New York City Upper West Side

New York: a humble tree you should find

The  best travel experiences are often the unexpected ones.DSCN0468

For example, the ‘Freedom Tower’ is a ‘must see’ for visitors to New York City.

Set amid the Financial District of Manhattan Island, the tower and its adjoining September 11 Memorial and Museum stand on the site of the former the World Trade Centre.

A striking view from all sides, the tower complex also contains an unexpected surprise.

While visitors marvel at the cascading waters of the North and South memorial pools and silently read the names of the  2,983 people who died in the Twin Towers, it’s easy to overlook a humble pear tree standing nearby.

Yet this pear means a lot to the Big Apple.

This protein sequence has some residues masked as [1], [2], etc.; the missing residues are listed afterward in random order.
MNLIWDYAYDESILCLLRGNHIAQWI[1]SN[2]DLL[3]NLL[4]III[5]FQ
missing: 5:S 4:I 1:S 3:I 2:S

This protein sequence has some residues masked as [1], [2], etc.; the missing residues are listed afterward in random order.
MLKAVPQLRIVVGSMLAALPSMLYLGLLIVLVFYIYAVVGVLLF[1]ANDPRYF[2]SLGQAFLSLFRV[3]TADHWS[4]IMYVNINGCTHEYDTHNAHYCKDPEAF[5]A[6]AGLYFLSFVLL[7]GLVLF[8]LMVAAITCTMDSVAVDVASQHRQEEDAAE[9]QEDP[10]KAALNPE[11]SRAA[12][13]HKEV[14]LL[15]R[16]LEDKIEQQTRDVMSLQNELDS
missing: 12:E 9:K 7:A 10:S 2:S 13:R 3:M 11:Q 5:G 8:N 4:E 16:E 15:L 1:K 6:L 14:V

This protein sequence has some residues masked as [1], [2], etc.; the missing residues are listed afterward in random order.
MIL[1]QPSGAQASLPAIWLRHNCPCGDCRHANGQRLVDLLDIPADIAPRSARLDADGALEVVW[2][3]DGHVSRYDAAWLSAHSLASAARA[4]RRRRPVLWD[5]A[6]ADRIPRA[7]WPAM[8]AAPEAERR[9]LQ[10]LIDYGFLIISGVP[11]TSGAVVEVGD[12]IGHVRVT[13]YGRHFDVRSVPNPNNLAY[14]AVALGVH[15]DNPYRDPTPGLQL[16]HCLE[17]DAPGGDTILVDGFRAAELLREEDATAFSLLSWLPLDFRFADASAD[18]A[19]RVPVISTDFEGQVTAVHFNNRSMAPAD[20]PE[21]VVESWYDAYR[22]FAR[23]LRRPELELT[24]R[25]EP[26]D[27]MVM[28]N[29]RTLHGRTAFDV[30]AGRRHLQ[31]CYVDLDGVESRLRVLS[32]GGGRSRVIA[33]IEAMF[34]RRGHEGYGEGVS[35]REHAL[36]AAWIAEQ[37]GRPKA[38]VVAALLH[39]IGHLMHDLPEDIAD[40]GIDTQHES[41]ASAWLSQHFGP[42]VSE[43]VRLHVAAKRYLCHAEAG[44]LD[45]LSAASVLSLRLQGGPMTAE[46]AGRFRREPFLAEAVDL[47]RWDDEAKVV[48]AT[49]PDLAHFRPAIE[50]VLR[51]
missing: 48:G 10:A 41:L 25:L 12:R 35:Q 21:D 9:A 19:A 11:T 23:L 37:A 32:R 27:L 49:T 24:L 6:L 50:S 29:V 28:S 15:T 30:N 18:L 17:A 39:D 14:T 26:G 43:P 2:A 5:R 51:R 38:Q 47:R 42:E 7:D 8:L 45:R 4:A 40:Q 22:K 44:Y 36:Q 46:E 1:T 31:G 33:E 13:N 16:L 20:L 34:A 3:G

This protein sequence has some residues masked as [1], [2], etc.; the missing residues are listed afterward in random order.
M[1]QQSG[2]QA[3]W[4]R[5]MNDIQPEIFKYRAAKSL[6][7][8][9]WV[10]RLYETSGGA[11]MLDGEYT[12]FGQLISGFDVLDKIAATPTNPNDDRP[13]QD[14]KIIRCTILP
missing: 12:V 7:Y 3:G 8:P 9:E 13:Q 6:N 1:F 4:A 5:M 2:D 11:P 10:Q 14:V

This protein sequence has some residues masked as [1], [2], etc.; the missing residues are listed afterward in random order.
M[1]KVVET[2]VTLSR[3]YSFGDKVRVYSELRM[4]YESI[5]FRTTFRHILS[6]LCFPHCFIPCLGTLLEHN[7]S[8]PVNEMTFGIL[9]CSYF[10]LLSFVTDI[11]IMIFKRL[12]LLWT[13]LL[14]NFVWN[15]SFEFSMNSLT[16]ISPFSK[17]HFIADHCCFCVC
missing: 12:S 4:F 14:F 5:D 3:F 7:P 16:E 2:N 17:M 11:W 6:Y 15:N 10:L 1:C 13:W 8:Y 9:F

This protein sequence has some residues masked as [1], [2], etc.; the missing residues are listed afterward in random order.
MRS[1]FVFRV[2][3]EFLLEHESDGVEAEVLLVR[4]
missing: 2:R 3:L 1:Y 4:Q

The survivor

Known as ‘The Survivor Tree’, the Callery Pear was pulled from the ruins of the World Trade Centre, where it had stood in the plaza area since the 1970’s.

The tree trunk was charred and covered with ash, but it refused to go down – and was nursed back to health at a local nursery.DSCN0469

After also surviving a massive storm in 2010, the pear tree was replanted in the grounds of the September 11 Memorial, as a living reminder of resilience, survival and rebirth.

Since then, the tree – which is surrounded by more than 400 Oaks in the eight  acre grounds of the memorial – increasingly has become an attraction in its own right – accepted as a living example of  the ability to bounce back from trauma.

Continuing the symbol

With the aim of keeping the Survivor Tree alive for coming generations of visitors, officials at the memorial propagated the fruit of the pear into seedlings, which have now grown into  saplings.

In years to come, a new generation of travellers may be able to visit the offspring of ‘The Survivor Tree’ standing in NYC’s Central Park or other prominent public places.

See directions for visiting the September 11 Memorial and don’t miss ‘The Survivor Tree’.

New York City